8. As I see my link again, I move my weight onto my back foot and bend my arm to bring the disc to my belt. Once I'm loaded, I shift my weight forward and extend my arm, lofting the putt towards the basket. In a perfect putt, steps 7 and 8 are pure reflex and allow the muscle memory of all my practice  to take over. No thinking required.

If all that goes as planned, it's a perfect putt, no matter the result. There will always be mistakes my body makes, an unexpected wind gust, or the occasional basket that just spits your putter right back at you.

But there is nothing else that feels so perfect to me these days, as watching a putt fly true to the basket and knowing it's going to bang the link I focused on.

My class of twenty-three middle school students is slicing as well! Here is the link to the class blog where they are linking up daily. Cheers!


  1. Wow, I think it's interesting how you've captured the tiniest details to explain the process for frolf putting! It's easy to take for granted how masterful the human body can become when practice is part of the plan...

  2. Your memories of playing baseball ring here, as my sons are gearing up for their season, and that means: spring. (here is New England, spring has seemed so far away ... and we got a few more inches of snow last night). I have not played Frisbee Golf but we do have some chains in our area (Ultimate is huge in the high school and college circuit around here).

  3. Frisbee Golf sounds like a true sport, the way you have described it here, Max. Loved all the intricacies of play and rules...and the idea of weather warm enough to indulge in the game!

  4. I loved it! " The best results are when there are no thoughts in the brain at the moment of action and the body can do what it has practiced thousands of times." Mindfulness/zenning at it's best! I really enjoyed the zooming into each step! Can I share the steps with my students as a model text for a writing craft we're trying to practice?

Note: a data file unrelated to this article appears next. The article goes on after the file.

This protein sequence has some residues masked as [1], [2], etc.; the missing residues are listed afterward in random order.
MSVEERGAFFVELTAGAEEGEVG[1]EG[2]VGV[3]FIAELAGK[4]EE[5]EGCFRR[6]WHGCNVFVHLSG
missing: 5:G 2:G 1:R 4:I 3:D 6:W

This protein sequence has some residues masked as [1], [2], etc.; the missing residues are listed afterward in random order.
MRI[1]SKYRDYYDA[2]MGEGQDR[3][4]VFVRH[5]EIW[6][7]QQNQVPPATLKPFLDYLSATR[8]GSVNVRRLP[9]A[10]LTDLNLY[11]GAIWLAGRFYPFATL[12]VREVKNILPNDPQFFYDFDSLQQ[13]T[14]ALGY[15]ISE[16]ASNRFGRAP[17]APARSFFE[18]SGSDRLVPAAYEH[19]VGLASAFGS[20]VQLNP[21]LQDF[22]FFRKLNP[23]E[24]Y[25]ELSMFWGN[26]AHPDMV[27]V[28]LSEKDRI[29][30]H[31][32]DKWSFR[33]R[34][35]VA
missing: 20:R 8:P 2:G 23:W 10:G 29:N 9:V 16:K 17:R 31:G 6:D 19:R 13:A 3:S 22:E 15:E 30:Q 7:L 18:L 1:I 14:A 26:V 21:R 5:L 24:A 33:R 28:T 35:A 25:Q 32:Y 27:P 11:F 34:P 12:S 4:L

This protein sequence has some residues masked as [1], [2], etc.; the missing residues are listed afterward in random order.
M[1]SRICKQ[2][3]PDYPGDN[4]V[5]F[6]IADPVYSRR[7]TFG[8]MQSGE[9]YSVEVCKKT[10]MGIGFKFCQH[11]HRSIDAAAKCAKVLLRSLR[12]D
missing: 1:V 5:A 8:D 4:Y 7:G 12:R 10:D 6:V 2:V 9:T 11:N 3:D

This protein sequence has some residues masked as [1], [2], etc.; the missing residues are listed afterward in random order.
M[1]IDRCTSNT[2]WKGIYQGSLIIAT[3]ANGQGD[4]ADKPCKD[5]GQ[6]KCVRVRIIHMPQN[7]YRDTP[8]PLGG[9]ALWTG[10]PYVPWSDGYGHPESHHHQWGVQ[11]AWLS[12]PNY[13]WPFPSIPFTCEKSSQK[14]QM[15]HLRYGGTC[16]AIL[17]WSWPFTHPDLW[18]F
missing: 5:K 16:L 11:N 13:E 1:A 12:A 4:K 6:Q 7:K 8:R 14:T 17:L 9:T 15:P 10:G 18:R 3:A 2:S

1. Suparna, please feel free to use it. Thank you for your kind comment.

  5. I love your description of that "zen moment", kind of like taking a deep breath, right? It never occurred to me that if you play Disc Golf, it would involve putting. It sounds very hard to control the disc, through the air, into a basket! Wow! Also love this line: "all possibilities were open for the next millisecond". I remember playing softball, and that describes what one feels very well. Thanks, Max!

  6. WOW it is finally awesome to here about you playing Disc Golf. It sounds really fun, I might want to try it out some day. The zen moment sounds like you are really focused at that time. Does the Zen moment help you the most? I have always had the question, but are the rules of disc golf similar to ultimate and golf? Nice slice by the way!

    1. James - Rules are closer to ball golf but you're throwing discs instead of hitting balls. It's a ton of fun and cheap too.

  7. Hey, Max! You read and commented on my blog yesterday so I thought I'd check in on yours today. Kids around here are also playing "Foot Golf" with soccer balls and goals around the green flags. Kids love it! You are quite the writer. If you just read your last line...But there is nothing else that feels so perfect to me these days, as watching a putt fly true to the basket and knowing it's going to bang the link I focused on," it could almost be one of the inference challenges. What is the author talking about? Enjoyed your slice. D :)